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No rule of law is perhaps better established than that no one is excused because of his ignorance of the law. It would certainly seem necessary, therefore, that young men about to engage in business should know something of the responsibilities they are to assume and of the rights they may acquire. The aim of this little book is to meet this need with a simple and brief statement of the common principles of the laws which govern business. In order that the book may not be of too great a bulk, only the more important of the subjects, which might properly be classed under Business Law, appear here. The other subjects are omitted, either because they are too intricate and technical to be briefly presented, or because the laws relating to them are so conflicting in the different states, that they cannot be incorporated in a general statement. It is not unlikely that these omissions may cause disappointment to some readers who would wish to find here the solution of some business perplexity. But such persons should remember that a book of this kind is for general information and instruction, and does not pretend to be a guide and counsellor in all the special emergencies and difficulties of business life.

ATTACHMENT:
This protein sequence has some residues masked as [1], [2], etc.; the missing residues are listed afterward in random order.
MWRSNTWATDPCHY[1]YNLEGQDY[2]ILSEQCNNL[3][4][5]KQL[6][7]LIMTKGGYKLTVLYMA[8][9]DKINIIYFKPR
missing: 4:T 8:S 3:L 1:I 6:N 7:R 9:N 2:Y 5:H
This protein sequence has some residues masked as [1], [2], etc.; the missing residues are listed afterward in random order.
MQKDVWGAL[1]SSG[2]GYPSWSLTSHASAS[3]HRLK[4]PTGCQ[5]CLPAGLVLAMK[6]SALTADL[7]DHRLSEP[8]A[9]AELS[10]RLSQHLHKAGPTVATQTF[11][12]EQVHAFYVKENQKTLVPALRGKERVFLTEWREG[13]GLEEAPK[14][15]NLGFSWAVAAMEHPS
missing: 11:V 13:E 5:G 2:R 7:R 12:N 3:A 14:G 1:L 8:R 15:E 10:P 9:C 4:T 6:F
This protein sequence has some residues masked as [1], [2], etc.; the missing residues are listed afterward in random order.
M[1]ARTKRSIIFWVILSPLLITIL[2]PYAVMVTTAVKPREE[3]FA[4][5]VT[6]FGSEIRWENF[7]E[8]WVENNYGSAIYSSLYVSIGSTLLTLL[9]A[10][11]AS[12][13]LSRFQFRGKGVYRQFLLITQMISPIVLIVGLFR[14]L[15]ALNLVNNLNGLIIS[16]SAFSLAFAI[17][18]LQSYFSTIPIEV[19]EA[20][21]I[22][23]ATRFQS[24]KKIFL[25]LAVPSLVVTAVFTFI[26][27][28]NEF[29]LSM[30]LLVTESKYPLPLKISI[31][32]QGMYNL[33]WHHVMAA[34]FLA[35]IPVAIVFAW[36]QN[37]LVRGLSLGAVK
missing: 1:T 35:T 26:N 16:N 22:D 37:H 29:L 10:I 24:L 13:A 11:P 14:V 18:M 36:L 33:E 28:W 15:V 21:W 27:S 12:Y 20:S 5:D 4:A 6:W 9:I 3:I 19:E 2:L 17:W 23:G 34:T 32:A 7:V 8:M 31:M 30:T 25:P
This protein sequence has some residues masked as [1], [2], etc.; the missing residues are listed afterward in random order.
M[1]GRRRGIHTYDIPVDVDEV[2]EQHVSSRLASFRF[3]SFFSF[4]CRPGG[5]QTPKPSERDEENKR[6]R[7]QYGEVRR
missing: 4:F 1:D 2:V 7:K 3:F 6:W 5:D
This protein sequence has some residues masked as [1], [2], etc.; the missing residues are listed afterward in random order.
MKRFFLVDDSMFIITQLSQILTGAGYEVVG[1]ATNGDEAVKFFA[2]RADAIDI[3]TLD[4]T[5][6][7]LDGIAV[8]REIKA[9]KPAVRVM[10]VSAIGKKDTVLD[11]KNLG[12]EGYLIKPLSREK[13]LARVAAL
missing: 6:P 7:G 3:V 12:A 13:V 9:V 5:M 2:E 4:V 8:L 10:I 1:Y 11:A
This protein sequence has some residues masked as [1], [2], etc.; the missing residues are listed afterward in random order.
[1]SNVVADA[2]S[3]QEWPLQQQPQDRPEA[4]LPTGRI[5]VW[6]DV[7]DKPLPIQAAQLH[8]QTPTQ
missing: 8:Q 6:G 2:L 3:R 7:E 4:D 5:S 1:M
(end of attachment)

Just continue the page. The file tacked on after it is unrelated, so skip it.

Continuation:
Teachers who have not studied law will find Parsons' Laws of Business an excellent reference book; and if they have the opportunity, they will also find it profitable to read his work on Contracts, or some recent edition of Blackstone's or Kent's Commentaries.